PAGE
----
Charles A. Kroloff

Charles A. KroloffCommunity Contributor

Rabbi Charles A. Kroloff is Past President of the Central Conference of American Rabbis and of ARZA, the Association of Reform Rabbis of America. He is Rabbi Emeritus of Temple Emanu-El, Westfield, NJ, which he served for 36 years. A graduate of Yale, he is currently Vice President for Special Projects at Hebrew Union College-Jewish Institute of Religion.

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The views and opinions expressed in this article are the author's own and do not necessarily reflect those of the Forward.

Why Jews Should Oppose David Friedman

The US ambassador to Israel will represent the most powerful country on earth in one of the most volatile regions in the world. The position demands experience, caution and, perhaps most importantly, the ability to navigate high-stakes conversations in a respectful and productive manner.

The ambassador must be able to work with those with whom they disagree and seek common ground. The stakes of these conversations can be life or death for Israelis and Palestinians. That is why I am so concerned about David Friedman’s nomination for the job.

As rabbi, I deal daily with a vast array of viewpoints on the Israeli-Palestinian conflict. Navigating them with respect and generosity is a tall order even for the most patient spiritual leaders.

Doing the same with Israelis and Palestinians at the front lines of the conflict is even more daunting. Friedman, rather than demonstrating an ability or willingness to listen to those he disagrees with, opts instead to publicly denigrate them. He has smeared supporters of J Street –- a pro-Israel, pro-peace group -– as “worse than kapos” -– Jews who were forced to collaborate with Nazis during the Holocaust. Friedman has referred to the Anti-Defamation League as “morons” and called President Obama an anti-Semite.

During his hearing before the Senate Foreign Relations Committee, Friedman indicated that he regretted many of the things he has said and written, and acknowledged the hurtfulness and impropriety of many of his words. But a “hearing room conversion” over the course of a few hours cannot walk back or compensate for years of vitriol and disrespect. These attacks, which have, at this point, denigrated the majority of American Jews, go against the core teachings of the Jewish faith and should disqualify Friedman from serving as ambassador.

I do not say this lightly. Judaism is intimately aware of the power of harmful speech. This is true of both our history and our faith. We, as a people, know what it means to be degraded and dehumanized by anti-Semitic propaganda –- which has set the stage many times for violence against Jews. This is grounded in our tradition. The Torah teaches us that hateful speech is even more damaging than stealing or fraud because while amends can be made for monetary harm, hateful speech can never be repaired.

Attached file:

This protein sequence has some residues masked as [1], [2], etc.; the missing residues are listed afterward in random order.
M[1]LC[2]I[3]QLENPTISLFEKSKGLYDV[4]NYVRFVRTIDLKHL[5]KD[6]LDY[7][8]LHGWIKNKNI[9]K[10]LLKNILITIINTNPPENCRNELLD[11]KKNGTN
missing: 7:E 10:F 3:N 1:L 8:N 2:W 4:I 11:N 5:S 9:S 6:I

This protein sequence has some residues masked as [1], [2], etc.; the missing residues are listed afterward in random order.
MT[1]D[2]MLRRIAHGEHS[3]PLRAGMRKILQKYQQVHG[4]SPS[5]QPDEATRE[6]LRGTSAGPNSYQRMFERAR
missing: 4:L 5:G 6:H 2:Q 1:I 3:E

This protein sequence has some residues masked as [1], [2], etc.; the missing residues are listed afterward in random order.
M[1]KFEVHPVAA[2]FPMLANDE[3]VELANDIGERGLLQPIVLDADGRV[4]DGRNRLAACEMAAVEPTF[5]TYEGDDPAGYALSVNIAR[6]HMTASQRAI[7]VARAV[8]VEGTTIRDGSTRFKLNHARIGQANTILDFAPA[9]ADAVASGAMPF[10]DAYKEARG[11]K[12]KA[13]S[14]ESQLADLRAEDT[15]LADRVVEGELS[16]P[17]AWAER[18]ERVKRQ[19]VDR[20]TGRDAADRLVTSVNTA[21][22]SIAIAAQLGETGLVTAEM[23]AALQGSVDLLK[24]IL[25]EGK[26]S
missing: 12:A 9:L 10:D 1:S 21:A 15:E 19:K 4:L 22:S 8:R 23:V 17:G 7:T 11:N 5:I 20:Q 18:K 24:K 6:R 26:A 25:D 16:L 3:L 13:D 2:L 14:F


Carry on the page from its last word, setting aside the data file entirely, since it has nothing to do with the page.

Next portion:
Such comments are unbecoming of anyone in public life, but are particularly egregious coming from a man meant to serve as ambassador to the Jewish state. If he has caused so much tension and anger in the Jewish community with his spiteful words, I shudder to think of the damage he could unleash in such a volatile region.

Israel’s future is profoundly challenged. Stark divisions in Israeli society, ongoing violence and threats to a two-state solution all endanger Israel’s standing as the democratic homeland of the Jewish people.

Rather than engage with these issues, Friedman has offered dangerous and deeply immoral suggestions for Israeli policy, even writing that Palestinian citizens of Israel in general should be stripped of their citizenship for “disloyalty.” He is not just a defender of the settlement movement undermining Israel’s future – he is the president of an organization that funnels money into a West Bank settlement.

Moreover, he does not seem to recognize, as each of his predecessors has, that a two-state solution is the only way to preserve Israel’s future as the democratic homeland of the Jewish people. He even worked to remove mention of a two-state solution from the GOP platform in contravention of decades of bipartisan US policy. An ambassador who has led the charge on a change of this magnitude would only fan the flames of tension and mistrust in an already volatile region. As someone who cares deeply about Israel’s future, I find this extremely worrying.

In a country already teeming with radical views, where horrific violence can be unleashed in response to intemperate speech, we must exercise extreme caution and sensitivity when choosing an ambassador.

For the sake of Israel, the Jewish people, and the United States, I am calling on my senators in New Jersey to oppose David Friedman’s nomination. I urge people around the country to call your senators and do the same.

The views and opinions expressed in this article are the author’s own and do not necessarily reflect those of the Forward.

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